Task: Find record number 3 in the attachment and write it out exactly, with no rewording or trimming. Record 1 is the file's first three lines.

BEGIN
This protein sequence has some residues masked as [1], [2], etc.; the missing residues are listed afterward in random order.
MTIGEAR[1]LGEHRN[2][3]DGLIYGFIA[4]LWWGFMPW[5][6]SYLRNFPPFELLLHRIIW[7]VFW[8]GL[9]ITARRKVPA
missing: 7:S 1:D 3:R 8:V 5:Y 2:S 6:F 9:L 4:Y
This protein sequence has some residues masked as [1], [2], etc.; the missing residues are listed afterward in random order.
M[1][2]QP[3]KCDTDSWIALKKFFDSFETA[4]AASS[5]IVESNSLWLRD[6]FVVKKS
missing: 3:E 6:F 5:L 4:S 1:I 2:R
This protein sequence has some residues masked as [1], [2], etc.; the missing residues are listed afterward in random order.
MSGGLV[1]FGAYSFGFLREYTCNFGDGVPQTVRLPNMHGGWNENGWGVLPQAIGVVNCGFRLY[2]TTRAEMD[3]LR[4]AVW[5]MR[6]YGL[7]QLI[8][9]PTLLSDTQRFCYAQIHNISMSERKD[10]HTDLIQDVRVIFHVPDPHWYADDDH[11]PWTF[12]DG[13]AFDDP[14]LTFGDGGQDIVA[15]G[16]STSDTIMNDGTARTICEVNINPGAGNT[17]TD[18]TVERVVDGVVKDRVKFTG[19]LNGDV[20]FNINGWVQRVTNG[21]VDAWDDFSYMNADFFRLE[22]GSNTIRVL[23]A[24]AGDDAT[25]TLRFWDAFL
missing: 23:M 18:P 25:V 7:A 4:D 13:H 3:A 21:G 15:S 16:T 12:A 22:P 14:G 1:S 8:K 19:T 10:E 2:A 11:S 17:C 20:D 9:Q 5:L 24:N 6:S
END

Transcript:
This protein sequence has some residues masked as [1], [2], etc.; the missing residues are listed afterward in random order.
MSGGLV[1]FGAYSFGFLREYTCNFGDGVPQTVRLPNMHGGWNENGWGVLPQAIGVVNCGFRLY[2]TTRAEMD[3]LR[4]AVW[5]MR[6]YGL[7]QLI[8][9]PTLLSDTQRFCYAQIHNISMSERKD[10]HTDLIQDVRVIFHVPDPHWYADDDH[11]PWTF[12]DG[13]AFDDP[14]LTFGDGGQDIVA[15]G[16]STSDTIMNDGTARTICEVNINPGAGNT[17]TD[18]TVERVVDGVVKDRVKFTG[19]LNGDV[20]FNINGWVQRVTNG[21]VDAWDDFSYMNADFFRLE[22]GSNTIRVL[23]A[24]AGDDAT[25]TLRFWDAFL
missing: 23:M 18:P 25:V 7:A 4:D 13:H 3:A 21:G 15:S 16:T 12:A 22:P 14:G 1:S 8:K 19:T 10:E 2:A 11:S 17:C 20:D 9:Q 5:L 24:N 6:S